Tuesday, February 7, 2012

Technology enabled reordering systems in supply chain process

This week readings focuses on the need to maintain not necessarily ‘sufficient’ but ‘efficient’ quantity of inventory for a business to thrive in competitive market. From HP’s case study it is evident how soon and how bad businesses can faze out if proper actions aren’t taken at appropriate time. Connected to this reordering system, I have had a brief experience while implementing RFID solution for a major garment retailer in Asia. The idea is to slap RFID tags to items (at the granular level possible technically and financially viable) and enable RFID systems and ERP systems to feed input to reordering modules. Further these modules are integrated across enterprises (among suppliers, vendors, integrators and ordering company) so that an fully automated ordering is possible. The input from RFID systems are usually feed to modules which implement various reordering algorithms to optimize the quantity and timing taking into considerations bulk order discounts, seasonal orders, anticipated disruptions etc.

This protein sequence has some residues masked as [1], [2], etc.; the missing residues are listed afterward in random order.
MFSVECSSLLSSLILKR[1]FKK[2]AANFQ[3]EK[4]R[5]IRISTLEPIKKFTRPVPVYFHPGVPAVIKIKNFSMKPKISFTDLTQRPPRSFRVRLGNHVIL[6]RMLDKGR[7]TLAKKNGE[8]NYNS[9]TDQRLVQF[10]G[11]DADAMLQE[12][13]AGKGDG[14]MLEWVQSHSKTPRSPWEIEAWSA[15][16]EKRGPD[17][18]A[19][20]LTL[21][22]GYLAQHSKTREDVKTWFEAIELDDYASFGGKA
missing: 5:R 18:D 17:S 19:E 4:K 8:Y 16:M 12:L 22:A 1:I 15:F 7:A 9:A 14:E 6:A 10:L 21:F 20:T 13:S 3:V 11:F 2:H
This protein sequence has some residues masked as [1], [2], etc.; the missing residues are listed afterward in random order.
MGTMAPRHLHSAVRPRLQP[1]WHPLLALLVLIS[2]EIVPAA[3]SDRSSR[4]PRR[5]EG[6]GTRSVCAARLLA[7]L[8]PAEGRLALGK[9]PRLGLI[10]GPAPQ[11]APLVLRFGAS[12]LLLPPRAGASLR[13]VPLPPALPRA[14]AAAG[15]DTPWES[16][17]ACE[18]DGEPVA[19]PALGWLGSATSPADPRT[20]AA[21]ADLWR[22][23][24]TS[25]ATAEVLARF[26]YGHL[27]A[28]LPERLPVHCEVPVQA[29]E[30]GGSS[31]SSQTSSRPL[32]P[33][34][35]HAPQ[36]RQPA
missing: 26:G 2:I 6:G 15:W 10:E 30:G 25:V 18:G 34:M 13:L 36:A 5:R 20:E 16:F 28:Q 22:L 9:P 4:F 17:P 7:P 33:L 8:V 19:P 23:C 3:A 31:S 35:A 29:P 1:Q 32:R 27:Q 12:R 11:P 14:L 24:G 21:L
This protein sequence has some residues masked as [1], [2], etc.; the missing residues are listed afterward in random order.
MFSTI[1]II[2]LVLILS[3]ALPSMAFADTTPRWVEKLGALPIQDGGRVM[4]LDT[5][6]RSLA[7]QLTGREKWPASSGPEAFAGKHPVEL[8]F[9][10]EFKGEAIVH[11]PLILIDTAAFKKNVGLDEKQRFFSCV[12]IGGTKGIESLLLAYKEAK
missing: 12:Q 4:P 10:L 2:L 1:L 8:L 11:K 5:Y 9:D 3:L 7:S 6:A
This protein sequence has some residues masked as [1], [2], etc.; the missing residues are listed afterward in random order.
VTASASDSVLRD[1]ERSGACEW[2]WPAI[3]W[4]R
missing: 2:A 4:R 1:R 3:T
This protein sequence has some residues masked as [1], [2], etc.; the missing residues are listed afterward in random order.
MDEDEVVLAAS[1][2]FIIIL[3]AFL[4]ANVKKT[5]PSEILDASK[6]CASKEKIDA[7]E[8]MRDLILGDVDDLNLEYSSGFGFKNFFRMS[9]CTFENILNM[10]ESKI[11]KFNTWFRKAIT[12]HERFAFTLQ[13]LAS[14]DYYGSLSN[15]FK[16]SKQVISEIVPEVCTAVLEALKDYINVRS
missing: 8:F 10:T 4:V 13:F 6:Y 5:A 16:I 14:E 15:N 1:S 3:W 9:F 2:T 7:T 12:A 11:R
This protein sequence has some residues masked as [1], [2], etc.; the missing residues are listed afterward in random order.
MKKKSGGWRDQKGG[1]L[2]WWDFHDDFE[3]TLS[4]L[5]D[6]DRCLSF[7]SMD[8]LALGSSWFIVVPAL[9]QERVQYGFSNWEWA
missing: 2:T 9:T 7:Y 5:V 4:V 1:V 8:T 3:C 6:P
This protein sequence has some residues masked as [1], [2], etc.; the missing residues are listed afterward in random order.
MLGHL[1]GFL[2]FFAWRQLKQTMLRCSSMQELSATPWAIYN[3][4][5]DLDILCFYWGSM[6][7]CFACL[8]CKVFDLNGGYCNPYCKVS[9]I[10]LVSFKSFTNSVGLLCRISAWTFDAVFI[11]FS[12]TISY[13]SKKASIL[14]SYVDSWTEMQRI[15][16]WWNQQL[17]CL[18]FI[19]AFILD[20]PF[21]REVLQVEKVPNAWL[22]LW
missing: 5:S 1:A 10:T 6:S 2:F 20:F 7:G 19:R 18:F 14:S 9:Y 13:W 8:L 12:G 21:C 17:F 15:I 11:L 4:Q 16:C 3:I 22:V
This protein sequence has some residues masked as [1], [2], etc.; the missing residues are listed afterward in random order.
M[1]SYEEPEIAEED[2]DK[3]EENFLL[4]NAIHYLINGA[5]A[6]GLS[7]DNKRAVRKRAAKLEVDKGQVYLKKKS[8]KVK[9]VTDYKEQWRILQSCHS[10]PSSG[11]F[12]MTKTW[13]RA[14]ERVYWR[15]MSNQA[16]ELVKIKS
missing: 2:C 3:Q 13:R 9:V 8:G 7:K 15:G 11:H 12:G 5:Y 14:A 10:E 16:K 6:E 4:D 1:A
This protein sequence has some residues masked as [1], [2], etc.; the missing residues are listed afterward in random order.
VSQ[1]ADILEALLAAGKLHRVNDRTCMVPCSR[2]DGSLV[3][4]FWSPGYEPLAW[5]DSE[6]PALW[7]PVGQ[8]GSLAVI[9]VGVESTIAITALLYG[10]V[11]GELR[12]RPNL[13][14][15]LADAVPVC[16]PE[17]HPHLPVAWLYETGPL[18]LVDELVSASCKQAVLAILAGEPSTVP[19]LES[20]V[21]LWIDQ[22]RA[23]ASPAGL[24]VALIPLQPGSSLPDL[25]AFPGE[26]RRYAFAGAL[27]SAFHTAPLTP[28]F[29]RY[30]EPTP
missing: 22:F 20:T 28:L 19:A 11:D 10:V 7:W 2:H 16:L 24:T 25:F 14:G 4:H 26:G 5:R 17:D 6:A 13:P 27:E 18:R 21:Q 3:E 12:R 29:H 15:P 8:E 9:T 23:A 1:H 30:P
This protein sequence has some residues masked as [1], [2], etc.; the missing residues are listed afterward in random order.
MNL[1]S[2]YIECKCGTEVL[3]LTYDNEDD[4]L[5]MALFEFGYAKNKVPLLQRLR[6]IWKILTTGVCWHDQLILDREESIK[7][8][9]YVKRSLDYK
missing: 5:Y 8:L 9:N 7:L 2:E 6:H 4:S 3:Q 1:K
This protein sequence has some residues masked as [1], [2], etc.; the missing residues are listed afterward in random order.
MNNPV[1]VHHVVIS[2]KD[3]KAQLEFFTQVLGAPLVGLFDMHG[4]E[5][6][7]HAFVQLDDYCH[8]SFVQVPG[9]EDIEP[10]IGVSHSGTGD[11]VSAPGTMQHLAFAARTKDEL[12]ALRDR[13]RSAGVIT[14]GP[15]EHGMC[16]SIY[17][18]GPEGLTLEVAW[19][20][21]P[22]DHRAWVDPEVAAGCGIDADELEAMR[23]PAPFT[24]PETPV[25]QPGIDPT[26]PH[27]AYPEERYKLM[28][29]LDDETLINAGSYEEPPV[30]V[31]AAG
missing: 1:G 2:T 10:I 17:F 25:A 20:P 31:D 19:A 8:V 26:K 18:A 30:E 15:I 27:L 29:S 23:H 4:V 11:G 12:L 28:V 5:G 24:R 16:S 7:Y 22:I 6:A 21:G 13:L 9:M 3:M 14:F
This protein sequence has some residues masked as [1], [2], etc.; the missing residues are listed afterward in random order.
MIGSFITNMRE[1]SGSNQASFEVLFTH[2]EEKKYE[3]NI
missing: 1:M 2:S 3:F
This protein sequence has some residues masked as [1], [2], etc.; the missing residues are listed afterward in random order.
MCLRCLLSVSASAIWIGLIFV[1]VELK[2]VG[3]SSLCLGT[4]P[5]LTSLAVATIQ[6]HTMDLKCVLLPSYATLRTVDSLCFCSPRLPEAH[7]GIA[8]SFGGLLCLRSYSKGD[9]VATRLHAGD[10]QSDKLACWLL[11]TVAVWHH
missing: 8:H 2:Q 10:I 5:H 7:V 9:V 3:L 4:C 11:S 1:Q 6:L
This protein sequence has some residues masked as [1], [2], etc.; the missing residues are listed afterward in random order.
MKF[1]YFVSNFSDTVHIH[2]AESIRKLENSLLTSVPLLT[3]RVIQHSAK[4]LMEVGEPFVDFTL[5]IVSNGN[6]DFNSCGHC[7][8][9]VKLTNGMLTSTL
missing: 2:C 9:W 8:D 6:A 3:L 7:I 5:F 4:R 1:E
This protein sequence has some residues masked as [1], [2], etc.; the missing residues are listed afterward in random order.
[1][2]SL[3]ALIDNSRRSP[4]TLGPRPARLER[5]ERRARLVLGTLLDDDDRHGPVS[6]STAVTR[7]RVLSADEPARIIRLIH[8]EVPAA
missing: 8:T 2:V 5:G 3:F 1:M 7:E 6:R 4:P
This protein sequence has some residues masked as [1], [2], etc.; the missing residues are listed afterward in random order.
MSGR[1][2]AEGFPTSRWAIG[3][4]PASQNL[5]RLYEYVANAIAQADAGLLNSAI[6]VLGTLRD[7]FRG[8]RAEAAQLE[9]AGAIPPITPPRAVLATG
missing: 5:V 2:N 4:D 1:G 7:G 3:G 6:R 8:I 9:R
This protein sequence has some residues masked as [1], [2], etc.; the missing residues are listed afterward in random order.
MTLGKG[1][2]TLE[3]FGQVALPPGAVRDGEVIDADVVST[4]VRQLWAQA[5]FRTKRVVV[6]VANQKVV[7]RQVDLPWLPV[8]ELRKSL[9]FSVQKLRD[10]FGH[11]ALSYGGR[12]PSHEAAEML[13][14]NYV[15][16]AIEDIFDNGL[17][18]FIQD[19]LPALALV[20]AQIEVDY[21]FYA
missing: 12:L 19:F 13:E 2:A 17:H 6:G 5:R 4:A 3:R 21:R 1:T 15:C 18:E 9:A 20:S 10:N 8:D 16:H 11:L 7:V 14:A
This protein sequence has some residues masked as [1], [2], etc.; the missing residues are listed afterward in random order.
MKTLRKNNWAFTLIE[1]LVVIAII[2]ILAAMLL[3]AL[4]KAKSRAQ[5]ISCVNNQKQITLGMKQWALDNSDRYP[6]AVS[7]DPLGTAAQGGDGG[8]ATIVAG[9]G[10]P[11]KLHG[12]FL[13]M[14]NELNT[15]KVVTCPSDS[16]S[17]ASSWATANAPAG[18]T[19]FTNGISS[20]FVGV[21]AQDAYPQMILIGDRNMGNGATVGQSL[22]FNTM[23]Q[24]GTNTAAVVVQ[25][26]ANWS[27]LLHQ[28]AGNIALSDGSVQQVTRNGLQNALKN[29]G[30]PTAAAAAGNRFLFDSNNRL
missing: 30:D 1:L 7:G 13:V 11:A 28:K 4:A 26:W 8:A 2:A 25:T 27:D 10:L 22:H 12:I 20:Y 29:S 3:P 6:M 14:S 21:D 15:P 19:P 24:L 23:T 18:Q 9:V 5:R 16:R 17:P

The RFID based reordering system can be implemented at various levels of supply chain. At the manufacturing level, when the raw materials are consumed for production the bins holding these materials are ‘smart’ (meaning RFID reader enabled) to replenish themselves by raising purchase orders to suppliers. Further down the supply chain process, at the warehousing level the bins could again be built to be ‘smart’ to send intra-department work orders when the goods ship out. Finally at the final stage, that is retailing the shelves are RFID enabled to feed the data back to warehousing module of ERP. So, as you can see it is a information feed channel which flows backwards feeding valuable real time data to its predecessor module in the system. The advantages are multi-fold such as reduced cost on inventory carriage, reduced mis-orderings, increased visibility and better decision making abilities for the supply chain managers.

The concept is not new. In fact I was surprised to bump across an article dating back to 2003 when Wal-Mart wanted to have trails[Find the article here]. And there is an ongoing trial deployments across various verticals to make this work [More related articles on latest deployments -
Scandinavian Dentists Use RFID to Reorder Supplies
and Out of Stock? I’m Out of Here!. But due to accuracy limitations of RFID, economic viability and immaturity of the hardware and integrated software this system is yet to attain its peak. But, I do feel that going forward we can only expect to see more deployments with this system in place.

PS: Interestingly I found this video from HP which tries to promote the idea of smart shelf.
It is short and informative and comprehensively covers what I have described in this post.
HP RFID Smart Shelf

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